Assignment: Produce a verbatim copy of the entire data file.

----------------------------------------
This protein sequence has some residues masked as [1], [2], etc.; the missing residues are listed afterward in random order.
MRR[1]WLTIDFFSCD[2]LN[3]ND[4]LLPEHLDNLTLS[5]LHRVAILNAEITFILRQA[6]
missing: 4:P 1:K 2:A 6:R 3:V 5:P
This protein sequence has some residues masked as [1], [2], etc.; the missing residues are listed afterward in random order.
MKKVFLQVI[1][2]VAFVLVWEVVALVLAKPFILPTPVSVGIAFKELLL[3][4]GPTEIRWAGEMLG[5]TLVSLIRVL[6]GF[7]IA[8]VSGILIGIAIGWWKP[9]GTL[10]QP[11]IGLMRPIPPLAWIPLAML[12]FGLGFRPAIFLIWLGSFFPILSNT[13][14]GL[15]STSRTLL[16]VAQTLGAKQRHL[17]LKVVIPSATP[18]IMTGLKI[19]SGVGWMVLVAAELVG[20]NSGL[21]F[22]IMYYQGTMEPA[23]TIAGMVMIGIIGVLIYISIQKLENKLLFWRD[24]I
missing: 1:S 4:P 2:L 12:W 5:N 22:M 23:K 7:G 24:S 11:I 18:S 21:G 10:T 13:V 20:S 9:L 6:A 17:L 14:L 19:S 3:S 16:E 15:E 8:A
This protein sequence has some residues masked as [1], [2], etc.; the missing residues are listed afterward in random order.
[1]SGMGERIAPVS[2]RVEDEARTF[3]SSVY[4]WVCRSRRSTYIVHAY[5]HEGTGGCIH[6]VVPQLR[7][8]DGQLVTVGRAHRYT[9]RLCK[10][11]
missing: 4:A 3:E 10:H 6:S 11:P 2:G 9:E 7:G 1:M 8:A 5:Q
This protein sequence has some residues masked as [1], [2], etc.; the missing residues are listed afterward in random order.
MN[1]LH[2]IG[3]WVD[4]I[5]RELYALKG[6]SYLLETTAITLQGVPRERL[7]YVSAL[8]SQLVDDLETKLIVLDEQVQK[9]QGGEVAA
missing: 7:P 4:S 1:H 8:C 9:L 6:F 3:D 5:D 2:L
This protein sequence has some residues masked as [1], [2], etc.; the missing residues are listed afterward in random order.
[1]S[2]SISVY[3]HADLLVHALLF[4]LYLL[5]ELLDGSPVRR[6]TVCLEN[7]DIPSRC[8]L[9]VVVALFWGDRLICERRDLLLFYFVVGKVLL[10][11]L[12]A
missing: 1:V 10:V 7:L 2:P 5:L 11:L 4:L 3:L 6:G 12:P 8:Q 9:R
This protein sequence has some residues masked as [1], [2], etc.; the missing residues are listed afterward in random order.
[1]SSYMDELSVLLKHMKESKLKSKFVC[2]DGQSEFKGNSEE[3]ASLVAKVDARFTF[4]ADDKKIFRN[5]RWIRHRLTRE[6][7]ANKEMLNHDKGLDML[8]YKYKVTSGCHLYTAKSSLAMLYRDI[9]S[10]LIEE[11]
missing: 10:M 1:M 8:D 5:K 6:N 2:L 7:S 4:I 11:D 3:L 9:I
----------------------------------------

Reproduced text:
This protein sequence has some residues masked as [1], [2], etc.; the missing residues are listed afterward in random order.
MRR[1]WLTIDFFSCD[2]LN[3]ND[4]LLPEHLDNLTLS[5]LHRVAILNAEITFILRQA[6]
missing: 4:P 1:K 2:A 6:R 3:V 5:P
This protein sequence has some residues masked as [1], [2], etc.; the missing residues are listed afterward in random order.
MKKVFLQVI[1][2]VAFVLVWEVVALVLAKPFILPTPVSVGIAFKELLL[3][4]GPTEIRWAGEMLG[5]TLVSLIRVL[6]GF[7]IA[8]VSGILIGIAIGWWKP[9]GTL[10]QP[11]IGLMRPIPPLAWIPLAML[12]FGLGFRPAIFLIWLGSFFPILSNT[13][14]GL[15]STSRTLL[16]VAQTLGAKQRHL[17]LKVVIPSATP[18]IMTGLKI[19]SGVGWMVLVAAELVG[20]NSGL[21]F[22]IMYYQGTMEPA[23]TIAGMVMIGIIGVLIYISIQKLENKLLFWRD[24]I
missing: 1:S 4:P 2:L 12:W 5:N 22:M 23:K 7:G 24:S 11:I 18:S 21:G 10:T 13:V 20:S 9:L 6:A 17:L 14:L 19:S 3:S 16:E 15:E 8:A
This protein sequence has some residues masked as [1], [2], etc.; the missing residues are listed afterward in random order.
[1]SGMGERIAPVS[2]RVEDEARTF[3]SSVY[4]WVCRSRRSTYIVHAY[5]HEGTGGCIH[6]VVPQLR[7][8]DGQLVTVGRAHRYT[9]RLCK[10][11]
missing: 4:A 3:E 10:H 6:S 11:P 2:G 9:E 7:G 1:M 8:A 5:Q
This protein sequence has some residues masked as [1], [2], etc.; the missing residues are listed afterward in random order.
MN[1]LH[2]IG[3]WVD[4]I[5]RELYALKG[6]SYLLETTAITLQGVPRERL[7]YVSAL[8]SQLVDDLETKLIVLDEQVQK[9]QGGEVAA
missing: 7:P 4:S 1:H 8:C 9:L 6:F 3:D 5:D 2:L
This protein sequence has some residues masked as [1], [2], etc.; the missing residues are listed afterward in random order.
[1]S[2]SISVY[3]HADLLVHALLF[4]LYLL[5]ELLDGSPVRR[6]TVCLEN[7]DIPSRC[8]L[9]VVVALFWGDRLICERRDLLLFYFVVGKVLL[10][11]L[12]A
missing: 1:V 10:V 7:L 2:P 5:L 11:L 4:L 3:L 6:G 12:P 8:Q 9:R
This protein sequence has some residues masked as [1], [2], etc.; the missing residues are listed afterward in random order.
[1]SSYMDELSVLLKHMKESKLKSKFVC[2]DGQSEFKGNSEE[3]ASLVAKVDARFTF[4]ADDKKIFRN[5]RWIRHRLTRE[6][7]ANKEMLNHDKGLDML[8]YKYKVTSGCHLYTAKSSLAMLYRDI[9]S[10]LIEE[11]
missing: 10:M 1:M 8:D 5:K 6:N 2:L 7:S 4:I 11:D 3:L 9:I